The one man jazz university – Art Blakey and the Jazz Messengers

“I’m gonna stay with the youngsters. When these get too old I’ll get some younger ones. Keeps the mind active.” – Art Blakey (1954)

In a career that spanned more than 40 years in jazz master drummer Art Blakey, also known by his Islamic name of Abdullah Ibn Buhaina (Bu), stuck tenaciously to that principle in practise and consequently the “alumni” of his “university” reads like a dictionary of the greatest names in the jazz history of the period from the mid-50s to the mid-80s.

Art Blakey in concert with The Jazz Messengers at Plougonven (Bretagne, France) in 1985. Photo by Roland Godefroy

Especially those musicians associated with the music often called “hard bop” almost exclusively were Jazz Messenger graduates. The names of Horace Silver, Lee Morgan, Wayne Shorter and others come to mind as players who struck out in a new direction after their experiences with the vitality and dynamism of the Blakey outfit.

One album which stands out for me in this regard is Morgan’s wonderful The Sidewinder, which can be seen as introducing “funk” into jazz.

Blakey himself was known as a sometimes explosive rhythm man who drove his musicians with tremendous energy and commitment.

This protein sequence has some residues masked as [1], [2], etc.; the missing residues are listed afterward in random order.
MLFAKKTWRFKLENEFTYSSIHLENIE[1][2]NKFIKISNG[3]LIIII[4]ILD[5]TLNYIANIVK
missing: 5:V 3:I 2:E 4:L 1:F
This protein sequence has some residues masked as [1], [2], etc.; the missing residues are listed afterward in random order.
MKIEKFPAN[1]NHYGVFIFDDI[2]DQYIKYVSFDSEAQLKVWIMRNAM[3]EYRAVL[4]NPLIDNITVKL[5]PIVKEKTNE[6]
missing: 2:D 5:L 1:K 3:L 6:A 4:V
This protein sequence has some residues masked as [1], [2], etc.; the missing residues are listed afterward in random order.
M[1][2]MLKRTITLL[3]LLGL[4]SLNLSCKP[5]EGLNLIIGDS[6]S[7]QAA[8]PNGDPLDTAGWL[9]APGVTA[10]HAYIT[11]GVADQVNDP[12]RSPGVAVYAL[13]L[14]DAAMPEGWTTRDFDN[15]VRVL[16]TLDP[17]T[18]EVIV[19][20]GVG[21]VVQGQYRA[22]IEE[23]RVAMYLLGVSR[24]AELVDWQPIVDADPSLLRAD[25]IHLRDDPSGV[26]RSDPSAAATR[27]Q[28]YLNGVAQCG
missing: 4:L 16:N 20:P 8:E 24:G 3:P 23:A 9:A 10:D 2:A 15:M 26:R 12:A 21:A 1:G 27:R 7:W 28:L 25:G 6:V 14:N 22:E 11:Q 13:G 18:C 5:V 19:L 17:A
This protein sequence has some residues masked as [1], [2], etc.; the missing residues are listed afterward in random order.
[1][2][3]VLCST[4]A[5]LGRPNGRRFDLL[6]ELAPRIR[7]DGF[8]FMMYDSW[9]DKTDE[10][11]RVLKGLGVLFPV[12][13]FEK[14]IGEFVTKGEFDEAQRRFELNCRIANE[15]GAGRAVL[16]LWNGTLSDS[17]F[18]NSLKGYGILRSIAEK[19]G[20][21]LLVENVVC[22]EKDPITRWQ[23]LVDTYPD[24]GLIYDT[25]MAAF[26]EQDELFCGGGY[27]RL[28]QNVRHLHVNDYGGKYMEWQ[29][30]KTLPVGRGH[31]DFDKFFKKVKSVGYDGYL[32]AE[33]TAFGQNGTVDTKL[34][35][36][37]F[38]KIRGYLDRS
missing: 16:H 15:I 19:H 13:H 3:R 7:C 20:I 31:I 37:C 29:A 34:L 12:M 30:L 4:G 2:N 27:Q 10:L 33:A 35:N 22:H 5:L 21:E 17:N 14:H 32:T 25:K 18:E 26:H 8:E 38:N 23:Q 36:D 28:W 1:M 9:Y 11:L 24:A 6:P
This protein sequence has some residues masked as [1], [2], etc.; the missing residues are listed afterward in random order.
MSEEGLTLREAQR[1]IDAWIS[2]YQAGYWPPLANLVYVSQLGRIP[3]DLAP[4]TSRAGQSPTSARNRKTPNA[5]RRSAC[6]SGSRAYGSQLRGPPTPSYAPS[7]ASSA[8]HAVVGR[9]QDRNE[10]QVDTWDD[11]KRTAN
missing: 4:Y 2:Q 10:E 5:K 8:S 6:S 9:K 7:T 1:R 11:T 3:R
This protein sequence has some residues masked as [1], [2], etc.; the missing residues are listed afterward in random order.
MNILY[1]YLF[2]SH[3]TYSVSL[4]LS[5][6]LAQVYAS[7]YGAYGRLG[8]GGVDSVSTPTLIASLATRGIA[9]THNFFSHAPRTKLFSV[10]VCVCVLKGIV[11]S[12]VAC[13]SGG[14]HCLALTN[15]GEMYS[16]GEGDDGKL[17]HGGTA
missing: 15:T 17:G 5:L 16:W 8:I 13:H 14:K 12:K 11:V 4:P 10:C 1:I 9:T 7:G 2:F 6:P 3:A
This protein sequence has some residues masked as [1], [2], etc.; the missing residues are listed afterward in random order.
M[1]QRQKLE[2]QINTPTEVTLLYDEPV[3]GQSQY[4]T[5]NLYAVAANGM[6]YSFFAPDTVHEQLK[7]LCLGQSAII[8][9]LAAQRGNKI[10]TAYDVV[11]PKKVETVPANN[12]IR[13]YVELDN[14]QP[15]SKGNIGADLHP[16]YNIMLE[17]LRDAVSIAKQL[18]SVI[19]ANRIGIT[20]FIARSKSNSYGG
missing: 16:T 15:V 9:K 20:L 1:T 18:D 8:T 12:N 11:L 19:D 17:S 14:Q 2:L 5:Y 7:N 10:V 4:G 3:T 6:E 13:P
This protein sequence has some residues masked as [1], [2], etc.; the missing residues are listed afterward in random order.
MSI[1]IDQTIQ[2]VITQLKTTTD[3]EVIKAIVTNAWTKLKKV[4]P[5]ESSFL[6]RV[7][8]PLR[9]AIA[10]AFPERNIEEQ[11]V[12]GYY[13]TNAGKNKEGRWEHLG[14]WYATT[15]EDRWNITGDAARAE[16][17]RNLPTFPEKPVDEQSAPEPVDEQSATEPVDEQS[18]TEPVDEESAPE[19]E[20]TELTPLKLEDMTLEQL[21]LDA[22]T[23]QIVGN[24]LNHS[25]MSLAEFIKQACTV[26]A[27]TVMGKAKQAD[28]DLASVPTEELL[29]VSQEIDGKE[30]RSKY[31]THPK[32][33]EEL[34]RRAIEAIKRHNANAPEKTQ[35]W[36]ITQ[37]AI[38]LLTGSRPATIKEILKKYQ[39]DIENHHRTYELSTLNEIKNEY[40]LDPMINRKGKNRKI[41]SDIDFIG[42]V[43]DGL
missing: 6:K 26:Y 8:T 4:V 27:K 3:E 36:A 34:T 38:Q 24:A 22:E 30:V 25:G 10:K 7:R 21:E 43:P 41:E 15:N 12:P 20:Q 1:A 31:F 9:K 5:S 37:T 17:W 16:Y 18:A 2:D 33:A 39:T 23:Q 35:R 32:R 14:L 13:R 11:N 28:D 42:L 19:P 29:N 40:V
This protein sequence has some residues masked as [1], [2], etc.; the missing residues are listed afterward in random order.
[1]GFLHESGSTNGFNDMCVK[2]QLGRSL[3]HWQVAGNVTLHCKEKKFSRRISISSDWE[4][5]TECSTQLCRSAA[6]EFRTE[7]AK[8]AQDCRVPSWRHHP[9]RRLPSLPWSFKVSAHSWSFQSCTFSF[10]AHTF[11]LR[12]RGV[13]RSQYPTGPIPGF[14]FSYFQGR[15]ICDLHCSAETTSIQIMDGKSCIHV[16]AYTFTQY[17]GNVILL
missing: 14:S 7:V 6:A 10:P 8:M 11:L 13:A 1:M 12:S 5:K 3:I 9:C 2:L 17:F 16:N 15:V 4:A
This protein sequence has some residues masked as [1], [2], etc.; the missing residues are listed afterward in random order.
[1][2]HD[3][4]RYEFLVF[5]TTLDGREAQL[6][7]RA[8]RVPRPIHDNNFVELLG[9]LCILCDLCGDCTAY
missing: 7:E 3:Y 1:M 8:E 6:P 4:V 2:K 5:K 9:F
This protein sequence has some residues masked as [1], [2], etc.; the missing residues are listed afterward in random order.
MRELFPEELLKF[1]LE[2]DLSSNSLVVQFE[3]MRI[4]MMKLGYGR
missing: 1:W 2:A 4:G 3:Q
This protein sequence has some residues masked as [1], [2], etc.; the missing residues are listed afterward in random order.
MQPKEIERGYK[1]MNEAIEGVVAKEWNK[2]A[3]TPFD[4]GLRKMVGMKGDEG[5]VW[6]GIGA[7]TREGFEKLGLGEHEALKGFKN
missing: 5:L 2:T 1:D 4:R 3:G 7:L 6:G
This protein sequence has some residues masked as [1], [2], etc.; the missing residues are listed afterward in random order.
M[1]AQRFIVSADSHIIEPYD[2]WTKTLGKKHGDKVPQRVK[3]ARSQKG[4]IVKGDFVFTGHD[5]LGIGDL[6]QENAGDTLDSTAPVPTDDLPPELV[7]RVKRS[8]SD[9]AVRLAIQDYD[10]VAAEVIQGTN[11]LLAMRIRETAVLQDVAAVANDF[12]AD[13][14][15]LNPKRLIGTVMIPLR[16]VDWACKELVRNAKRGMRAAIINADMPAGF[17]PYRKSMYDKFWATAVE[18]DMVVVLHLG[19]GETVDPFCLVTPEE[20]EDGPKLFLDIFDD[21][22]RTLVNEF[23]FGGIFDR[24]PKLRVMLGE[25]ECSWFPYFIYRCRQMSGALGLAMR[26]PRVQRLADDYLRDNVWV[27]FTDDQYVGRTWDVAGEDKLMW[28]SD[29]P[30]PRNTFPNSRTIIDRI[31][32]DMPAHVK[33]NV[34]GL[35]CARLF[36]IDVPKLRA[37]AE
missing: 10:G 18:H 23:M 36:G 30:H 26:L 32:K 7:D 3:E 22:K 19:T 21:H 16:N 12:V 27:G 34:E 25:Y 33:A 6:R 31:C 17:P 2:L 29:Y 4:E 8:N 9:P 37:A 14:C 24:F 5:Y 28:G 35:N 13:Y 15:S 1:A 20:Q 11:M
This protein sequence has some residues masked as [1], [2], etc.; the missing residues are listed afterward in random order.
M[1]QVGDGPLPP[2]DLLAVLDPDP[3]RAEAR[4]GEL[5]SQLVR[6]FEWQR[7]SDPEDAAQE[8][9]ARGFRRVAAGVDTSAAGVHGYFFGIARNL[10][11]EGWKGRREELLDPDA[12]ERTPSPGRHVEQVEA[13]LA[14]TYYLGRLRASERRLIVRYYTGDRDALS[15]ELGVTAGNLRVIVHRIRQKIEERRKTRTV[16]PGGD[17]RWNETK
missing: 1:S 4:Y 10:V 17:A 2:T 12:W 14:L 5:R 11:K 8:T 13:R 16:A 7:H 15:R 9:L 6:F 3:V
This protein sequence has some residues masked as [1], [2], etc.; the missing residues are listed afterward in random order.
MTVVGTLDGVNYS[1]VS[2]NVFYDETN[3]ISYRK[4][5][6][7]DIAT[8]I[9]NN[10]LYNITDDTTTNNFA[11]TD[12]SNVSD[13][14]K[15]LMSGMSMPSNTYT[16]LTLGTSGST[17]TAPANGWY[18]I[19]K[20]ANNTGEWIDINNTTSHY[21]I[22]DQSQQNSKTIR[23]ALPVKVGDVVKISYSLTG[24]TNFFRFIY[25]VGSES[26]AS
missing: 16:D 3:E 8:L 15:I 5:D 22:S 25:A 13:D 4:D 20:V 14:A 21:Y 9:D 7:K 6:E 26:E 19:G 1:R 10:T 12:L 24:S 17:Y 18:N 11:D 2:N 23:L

In an interview with Ben Sidran published in Sidran’s book Talking Jazz (Pomegranate, 1992) Blakey explained his approach:

“I teach musicians to look at it this way. You are, in fact, you’re in the nude. You’re in your birthday suit. People can see clean through you. Your music, your actions and your vibes that you bring forth to the audience come out, and you cannot hide that. It’s got to be right. It’s got to be cohesion, it’s got to be love.”

Blakey was born in 1919 in Pittsburgh, Pennsylvania and by his teens was playing piano and leading a band. His switch to drums came about because he despaired of ever being able to compete with Errol Garner as a pianist.

The great drummer taught himself to play the drums and, some said, went to Africa in 1947 to find out more about African drumming. He indeed used certain techniques associated mainly with African drumming like rim shots and using his elbow on some drum heads to alter the pitch.

Blakey himself said of the trip to Africa:

“I didn’t go to Africa to study drums – somebody wrote that – I went to Africa because there wasn’t anything else for me to do. I couldn’t get any gigs, and I had to work my way over on a boat. I went over there to study religion and philosophy. I didn’t bother with the drums, I wasn’t after that. I went over there to see what I could do about religion. When I was growing up I had no choice, I was just thrown into a church and told this is what I was going to be. I didn’t want to be their Christian. I didn’t like it. You could study politics in this country, but I didn’t have access to the religions of the world. That’s why I went to Africa. When I got back people got the idea I went there to learn about music.” – Art Blakey, quoted by Herb Nolan in Down Beat, November 1979, p.20. (quoted in “Chronology of Art Blakey” accessed 30 August 2011)